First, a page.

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Zachary Svoboda of Ela in Philly

"I try to incorporate a lot of electronic and world sounds. Things that both connect people with today's popular sounds and things that also bring us back to being members of this place called Earth." — Zachary Svoboda (Ela)

"My Friday night playlist is a mix of R&B, jazz, hip hop, pop and classic rock. I try and get something for everyone in there. Music creates the ambiance for the evening and it is important that there is a groove but it doesn't distract you from your conversation. I create my own playlists. An example would start with The Kinks "She's Not There," Carol Woods "All of Me" from the Sweet and Lowdown Soundtrack (Woody Allen chooses the best Jazz for his soundtracks), Fiona Apple "The Way Things Are," Gotan Project "Queremos Paz"..." — Richard Smith (Azu)

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Daniel Farr of The Eveleigh in Los Angeles

"It changes a lot but usually a lot of classic rock, Zeppelin, Beatles, The Cure—but as of late, Pretty Lights and Skrillex." — Daniel Farr (The Eveleigh)

"I make playlists that consist of 60's acid rock, 90's alt rock, 90's mod, 1920's gypsy jazz and kitschy classic Italian." — Nikki Sunseri (Dominick's/ Little Dom's)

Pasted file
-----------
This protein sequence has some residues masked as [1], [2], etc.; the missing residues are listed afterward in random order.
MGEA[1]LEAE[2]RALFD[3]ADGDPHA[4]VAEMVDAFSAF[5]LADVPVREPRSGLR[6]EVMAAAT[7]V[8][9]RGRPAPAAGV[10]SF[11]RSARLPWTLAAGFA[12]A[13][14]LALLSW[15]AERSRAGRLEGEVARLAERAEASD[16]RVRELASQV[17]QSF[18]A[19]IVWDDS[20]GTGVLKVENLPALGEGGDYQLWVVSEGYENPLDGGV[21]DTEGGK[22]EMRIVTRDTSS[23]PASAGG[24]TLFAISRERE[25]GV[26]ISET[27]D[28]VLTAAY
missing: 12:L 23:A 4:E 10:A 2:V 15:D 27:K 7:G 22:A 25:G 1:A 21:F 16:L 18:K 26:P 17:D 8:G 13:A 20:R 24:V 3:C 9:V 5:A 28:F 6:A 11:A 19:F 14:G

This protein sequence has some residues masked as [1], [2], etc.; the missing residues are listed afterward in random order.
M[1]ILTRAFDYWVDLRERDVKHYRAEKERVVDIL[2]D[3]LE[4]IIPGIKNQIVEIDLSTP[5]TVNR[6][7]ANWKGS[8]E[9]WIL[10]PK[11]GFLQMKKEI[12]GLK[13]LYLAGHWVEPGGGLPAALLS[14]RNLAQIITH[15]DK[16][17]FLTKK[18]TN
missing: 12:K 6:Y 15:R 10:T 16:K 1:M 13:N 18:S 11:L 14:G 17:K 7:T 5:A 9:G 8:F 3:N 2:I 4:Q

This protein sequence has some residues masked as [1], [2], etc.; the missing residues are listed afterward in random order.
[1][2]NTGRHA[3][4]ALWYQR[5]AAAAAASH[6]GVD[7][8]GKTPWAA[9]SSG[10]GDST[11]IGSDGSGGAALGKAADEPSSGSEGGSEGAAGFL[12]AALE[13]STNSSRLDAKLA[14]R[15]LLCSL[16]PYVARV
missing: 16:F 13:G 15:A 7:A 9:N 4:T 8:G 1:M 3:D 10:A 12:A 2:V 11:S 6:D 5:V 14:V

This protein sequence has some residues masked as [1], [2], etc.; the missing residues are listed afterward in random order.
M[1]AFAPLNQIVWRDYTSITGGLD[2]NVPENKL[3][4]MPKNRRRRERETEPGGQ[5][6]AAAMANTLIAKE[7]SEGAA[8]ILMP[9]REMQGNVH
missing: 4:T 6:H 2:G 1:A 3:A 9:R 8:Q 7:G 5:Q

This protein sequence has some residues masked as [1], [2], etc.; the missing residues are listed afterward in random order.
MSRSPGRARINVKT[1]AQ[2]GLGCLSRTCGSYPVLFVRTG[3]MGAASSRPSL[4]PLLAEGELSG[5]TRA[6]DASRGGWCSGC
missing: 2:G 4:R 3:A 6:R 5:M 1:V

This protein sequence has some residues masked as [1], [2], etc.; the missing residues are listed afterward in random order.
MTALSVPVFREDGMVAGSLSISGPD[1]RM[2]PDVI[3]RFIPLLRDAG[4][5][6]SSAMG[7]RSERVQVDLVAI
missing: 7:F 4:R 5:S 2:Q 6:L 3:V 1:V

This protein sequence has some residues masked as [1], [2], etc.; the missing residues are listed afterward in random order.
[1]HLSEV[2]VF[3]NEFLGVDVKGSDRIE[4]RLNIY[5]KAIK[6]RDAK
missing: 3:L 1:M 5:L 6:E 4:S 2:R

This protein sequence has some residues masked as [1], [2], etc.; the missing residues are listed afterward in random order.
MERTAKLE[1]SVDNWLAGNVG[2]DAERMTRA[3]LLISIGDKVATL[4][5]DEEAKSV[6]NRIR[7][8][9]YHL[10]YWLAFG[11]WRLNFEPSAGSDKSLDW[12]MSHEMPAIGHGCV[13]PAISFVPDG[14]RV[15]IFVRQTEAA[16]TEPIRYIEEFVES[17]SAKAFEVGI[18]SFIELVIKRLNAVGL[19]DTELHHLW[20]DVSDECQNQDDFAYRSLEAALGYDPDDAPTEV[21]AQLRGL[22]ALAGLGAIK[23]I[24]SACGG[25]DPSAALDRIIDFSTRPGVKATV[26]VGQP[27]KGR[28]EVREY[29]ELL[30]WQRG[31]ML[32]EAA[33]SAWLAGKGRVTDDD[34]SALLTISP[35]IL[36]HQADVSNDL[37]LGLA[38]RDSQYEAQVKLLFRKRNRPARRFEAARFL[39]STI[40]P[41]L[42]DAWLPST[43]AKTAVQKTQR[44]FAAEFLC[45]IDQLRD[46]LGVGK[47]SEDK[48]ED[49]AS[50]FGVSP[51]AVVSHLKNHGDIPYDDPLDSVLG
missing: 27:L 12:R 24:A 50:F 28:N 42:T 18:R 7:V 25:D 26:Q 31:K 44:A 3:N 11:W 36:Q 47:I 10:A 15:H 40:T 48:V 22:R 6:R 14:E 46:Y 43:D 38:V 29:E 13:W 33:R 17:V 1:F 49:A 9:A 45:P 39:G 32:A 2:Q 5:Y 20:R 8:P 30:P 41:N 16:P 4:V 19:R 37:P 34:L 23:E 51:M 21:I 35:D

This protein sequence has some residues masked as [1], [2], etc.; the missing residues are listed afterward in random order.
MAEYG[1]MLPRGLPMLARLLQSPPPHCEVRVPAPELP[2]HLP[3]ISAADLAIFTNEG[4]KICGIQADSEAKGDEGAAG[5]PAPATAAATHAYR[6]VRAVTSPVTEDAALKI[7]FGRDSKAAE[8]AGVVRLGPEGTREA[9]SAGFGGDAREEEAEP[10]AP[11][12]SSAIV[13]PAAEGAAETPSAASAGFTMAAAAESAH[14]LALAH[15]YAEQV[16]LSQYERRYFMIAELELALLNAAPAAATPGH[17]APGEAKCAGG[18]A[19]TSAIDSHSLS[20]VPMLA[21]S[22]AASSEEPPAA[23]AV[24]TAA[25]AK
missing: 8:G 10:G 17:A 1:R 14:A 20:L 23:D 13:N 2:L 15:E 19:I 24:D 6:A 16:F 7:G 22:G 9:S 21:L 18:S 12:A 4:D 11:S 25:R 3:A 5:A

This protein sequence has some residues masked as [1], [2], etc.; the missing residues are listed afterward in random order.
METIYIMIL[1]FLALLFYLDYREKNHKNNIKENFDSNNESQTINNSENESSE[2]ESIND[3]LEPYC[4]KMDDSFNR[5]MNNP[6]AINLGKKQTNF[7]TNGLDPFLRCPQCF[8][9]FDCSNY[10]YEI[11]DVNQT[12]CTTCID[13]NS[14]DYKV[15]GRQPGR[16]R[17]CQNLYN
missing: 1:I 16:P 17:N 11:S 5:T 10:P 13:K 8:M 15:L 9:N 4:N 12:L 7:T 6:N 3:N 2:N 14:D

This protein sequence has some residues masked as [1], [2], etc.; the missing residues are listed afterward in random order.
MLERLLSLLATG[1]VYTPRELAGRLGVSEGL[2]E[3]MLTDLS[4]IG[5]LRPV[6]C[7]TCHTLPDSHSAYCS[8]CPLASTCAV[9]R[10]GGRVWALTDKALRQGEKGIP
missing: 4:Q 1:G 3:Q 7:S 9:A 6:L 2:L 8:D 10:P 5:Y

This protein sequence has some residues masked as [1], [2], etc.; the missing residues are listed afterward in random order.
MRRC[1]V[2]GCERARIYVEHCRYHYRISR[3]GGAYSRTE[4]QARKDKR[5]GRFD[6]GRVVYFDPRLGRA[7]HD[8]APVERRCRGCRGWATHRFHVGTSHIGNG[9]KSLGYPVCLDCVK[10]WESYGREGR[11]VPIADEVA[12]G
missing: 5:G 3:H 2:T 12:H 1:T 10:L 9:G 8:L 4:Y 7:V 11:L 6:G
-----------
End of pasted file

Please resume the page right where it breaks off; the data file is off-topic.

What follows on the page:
"Friday nights I'll start off with some classics—maybe some Stones or Clapton to suit my crowd. As the night progresses, I like to go to something with a beat that keeps my energy going ,as well as my guests' spirits up—there's this random remix of Suzanne Vega's "Tom's Diner" that I love and if my crowd is younger I'll go to some Kid Cudi or Macklemore. There's really only two things I absolutely will not stand for: No Skrillex and no Lana del Rey." — Allen Burton (A.G. Kitchen)

"Hip hop instrumentals, like RJD2. I try to avoid music with lyrics because songs get stuck in my head and haunt me all evening." — Brandon Lockman (Red Star Tavern)

"It's either got to be the Misfits station on Pandora for some good old school punk rock, Murder City Devils, Pinback, Motley Crue or some Hall & Oates. Threw you a curveball on that last one, didn't I?" — Brian Means (Fifth Floor)

"Hip-Hop has been the soundtrack of my life since '86—along that journey I've released a few albums of my own. Nowadays, I credit my wife with expanding my musical-genre palate. I respect good music across the board." — Brady Wilkens (Lucy Restaurant & Bar)

"Razorblade - The Strokes. Catamaran - Allah Las. Smokestack Lightnin' - Howlin' Wolf. I'm Waiting for the Man - The Velvet Underground. Stop Stop - The Black Keys. More Than a Woman-Bee Gees." — Beau du Bois (The Corner Door)

"Lots of soul, funk and reggae played by the likes of Jackie Wilson, Al Green, Peter Tosh, Steelpulse and Syl Johnson; they are definitely staples on my playlist.  The main goal is to make sure the energy of the music matches the energy of the environment." — Nick Tarsi (Kachina Southwestern Grill)